We at MMS are always excited to see such technology and get to be a part of working on such an airplane. Although we had no part in working on the engine there was plenty of things that we had our hands on in working on this aircraft. We added wing extensions, doorpost/ wing strut modifications, HF radio installation, storm scope installation, ELT replacement, an inter cooler addition to the engine, new shoulder harnesses, a max gross weight increase, new floor matting, an upgraded starter system, and a new magnetic compass system. The betterment of this aircraft will give it years of service on the mission field.

The efficiency of this airplane allows SIM to have the ability to make individual runs if needed for anything  from ambulance to supplies when needed. To learn more about what SIM does you can visit their site at

All washed up and ready to go

We gathered the crew and gave it a proper send off bathed in prayer and it is now on it's way

Wednesday, March 4, 2015

A special treat

Mercy Air has completed it's helicopter, and to say thank you to MMS for the use of it's facility they were giving families a ride. It was exciting sitting in the front seat with anticipation as you heard the slow whine start to pick up momentum and the long blades started to swirl around. Inside the cockpit you could feel the wump, wump, wump of the rotor blades swirling. Looking through the windshield you could see the swirls of snow curling across the ground. After all checks of the helicopter we were cleared for take off. The slow upward lift as it pulled us skyward felt like we were floating on a cloud and the nose pointed forward and tilted down slightly and we were off.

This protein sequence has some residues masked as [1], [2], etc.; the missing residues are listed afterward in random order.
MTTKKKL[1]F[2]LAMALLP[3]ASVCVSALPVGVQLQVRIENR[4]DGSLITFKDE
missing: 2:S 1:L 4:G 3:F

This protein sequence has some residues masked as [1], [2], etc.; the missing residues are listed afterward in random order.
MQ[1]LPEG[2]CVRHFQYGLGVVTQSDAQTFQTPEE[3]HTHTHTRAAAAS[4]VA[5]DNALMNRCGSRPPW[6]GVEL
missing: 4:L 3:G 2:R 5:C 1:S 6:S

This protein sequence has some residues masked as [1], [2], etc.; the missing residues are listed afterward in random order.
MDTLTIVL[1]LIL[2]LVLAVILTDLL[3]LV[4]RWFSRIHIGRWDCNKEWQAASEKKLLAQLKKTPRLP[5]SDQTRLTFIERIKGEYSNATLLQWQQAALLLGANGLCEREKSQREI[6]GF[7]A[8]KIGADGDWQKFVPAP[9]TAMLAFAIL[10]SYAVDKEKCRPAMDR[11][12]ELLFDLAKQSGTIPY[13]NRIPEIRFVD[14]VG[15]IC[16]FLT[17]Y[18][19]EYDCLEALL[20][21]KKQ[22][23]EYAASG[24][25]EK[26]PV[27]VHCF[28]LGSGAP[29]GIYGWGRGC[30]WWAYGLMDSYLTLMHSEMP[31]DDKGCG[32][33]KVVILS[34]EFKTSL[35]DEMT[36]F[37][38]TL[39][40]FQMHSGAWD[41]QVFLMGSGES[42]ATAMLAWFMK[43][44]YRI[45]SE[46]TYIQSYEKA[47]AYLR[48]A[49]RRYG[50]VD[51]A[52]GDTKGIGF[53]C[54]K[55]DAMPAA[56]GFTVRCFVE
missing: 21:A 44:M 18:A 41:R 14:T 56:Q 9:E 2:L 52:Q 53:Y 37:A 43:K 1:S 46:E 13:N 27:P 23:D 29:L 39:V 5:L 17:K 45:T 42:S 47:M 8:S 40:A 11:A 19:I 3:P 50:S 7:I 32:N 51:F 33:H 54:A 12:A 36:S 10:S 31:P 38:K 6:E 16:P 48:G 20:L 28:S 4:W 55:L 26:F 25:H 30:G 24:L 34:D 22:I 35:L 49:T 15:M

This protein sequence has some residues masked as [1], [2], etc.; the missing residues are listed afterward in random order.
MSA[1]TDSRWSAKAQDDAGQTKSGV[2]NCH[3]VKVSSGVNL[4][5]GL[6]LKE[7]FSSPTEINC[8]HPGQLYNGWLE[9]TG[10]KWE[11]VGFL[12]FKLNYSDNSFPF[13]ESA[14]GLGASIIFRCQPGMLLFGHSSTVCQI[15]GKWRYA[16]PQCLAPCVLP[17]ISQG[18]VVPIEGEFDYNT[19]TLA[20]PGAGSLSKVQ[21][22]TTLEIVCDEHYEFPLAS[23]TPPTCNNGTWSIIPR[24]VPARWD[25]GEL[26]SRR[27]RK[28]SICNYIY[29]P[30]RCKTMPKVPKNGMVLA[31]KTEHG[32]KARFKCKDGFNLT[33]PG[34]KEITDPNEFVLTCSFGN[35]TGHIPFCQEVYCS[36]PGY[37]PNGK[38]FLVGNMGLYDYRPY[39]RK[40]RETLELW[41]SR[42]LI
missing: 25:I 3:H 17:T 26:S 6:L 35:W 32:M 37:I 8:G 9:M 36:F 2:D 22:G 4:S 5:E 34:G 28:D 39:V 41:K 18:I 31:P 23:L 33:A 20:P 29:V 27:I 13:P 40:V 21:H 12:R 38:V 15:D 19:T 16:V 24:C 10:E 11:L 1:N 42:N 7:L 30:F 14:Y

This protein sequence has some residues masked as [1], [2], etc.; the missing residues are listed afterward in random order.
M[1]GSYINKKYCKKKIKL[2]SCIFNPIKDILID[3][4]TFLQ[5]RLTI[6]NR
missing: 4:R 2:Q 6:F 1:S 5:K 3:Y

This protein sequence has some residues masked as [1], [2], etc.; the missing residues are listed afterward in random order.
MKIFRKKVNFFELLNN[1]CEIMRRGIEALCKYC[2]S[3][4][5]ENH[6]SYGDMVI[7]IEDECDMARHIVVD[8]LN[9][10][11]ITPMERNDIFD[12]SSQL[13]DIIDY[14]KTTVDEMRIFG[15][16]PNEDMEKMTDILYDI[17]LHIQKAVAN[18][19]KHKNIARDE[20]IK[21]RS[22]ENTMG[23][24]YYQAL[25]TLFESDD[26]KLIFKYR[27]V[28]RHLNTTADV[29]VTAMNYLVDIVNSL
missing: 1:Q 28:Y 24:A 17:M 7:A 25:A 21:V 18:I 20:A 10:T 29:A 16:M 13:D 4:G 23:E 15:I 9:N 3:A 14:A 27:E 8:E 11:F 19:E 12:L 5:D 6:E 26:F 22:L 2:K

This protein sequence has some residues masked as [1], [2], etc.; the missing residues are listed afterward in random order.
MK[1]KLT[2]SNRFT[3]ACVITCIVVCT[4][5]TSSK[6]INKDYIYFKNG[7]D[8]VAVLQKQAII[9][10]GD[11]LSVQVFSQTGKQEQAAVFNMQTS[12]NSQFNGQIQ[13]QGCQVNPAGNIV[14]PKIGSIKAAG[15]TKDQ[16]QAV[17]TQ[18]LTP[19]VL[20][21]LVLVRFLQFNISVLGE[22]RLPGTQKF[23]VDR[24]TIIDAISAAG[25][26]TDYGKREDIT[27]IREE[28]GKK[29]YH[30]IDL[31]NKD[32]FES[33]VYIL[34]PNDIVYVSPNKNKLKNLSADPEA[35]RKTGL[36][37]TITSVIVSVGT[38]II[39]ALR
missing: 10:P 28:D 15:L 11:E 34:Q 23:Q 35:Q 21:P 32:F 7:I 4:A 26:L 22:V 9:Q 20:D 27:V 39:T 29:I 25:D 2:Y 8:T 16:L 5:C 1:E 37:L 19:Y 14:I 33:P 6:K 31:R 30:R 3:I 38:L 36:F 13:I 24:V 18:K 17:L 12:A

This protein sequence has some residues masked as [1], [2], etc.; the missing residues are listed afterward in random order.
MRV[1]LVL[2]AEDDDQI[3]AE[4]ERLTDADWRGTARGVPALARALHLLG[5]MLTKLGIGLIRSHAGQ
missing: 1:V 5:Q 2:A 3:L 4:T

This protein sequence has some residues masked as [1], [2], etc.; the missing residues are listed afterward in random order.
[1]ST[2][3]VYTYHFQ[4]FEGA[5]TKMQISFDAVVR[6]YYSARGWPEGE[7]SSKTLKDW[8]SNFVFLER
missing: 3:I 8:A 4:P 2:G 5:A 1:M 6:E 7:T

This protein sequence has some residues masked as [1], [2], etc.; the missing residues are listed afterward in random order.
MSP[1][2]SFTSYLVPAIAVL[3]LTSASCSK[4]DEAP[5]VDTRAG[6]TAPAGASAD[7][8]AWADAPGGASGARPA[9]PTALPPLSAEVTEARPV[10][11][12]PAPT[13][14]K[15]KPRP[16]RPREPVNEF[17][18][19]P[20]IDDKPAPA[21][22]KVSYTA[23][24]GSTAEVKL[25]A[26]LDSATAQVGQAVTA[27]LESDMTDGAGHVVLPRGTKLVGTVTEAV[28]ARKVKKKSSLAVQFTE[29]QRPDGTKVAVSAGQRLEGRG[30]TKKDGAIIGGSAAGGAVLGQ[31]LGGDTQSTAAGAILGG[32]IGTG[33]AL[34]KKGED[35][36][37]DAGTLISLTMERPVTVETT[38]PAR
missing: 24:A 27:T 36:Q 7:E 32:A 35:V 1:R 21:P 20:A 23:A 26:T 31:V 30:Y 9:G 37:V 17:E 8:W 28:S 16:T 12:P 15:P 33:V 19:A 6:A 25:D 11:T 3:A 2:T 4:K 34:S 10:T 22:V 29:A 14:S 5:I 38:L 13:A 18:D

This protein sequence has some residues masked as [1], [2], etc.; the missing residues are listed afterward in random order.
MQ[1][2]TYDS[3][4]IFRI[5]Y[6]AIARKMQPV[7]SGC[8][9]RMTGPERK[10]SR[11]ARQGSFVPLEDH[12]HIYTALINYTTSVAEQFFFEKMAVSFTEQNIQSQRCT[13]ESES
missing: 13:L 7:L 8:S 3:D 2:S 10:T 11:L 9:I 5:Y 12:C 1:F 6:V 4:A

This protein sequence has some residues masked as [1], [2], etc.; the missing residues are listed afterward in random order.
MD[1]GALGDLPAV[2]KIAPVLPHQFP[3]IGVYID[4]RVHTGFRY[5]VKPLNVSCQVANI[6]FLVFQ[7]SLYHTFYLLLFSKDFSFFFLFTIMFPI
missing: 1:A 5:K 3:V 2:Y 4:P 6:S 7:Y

Getting a view of Coshocton from 1,000 ft. above was breath taking. We worked our way south looking at our houses and worked our way back north to around Newbedford along the Amish coun- try and then back to the hangar. As we made our approach there were families eagerly anticipating their ride with smiles on their faces and children dancing about wondering when it was their turn.

As we hovered over the taxi-way and gently touched down in front of hangar A it was time for us to give up our seats and let the next family have their turn. AS we touched down we were greeted by Mike the mechanic as he had his warm Swiss smile and opened the door to help us out. These are rare but wonderful opportunities when we get to actually fly in one of the projects from our hangar.
A view from above the hangar

Coshocton from 1,000ft. above

A couple of happy passengers enjoying the flight

A view of the approaching hangar

Mike as he is helping the passengers into the helocopter


The Mercy Air crew Mike, David, and Matthias

Here is the Helicopter today getting ready for shipping to South Africa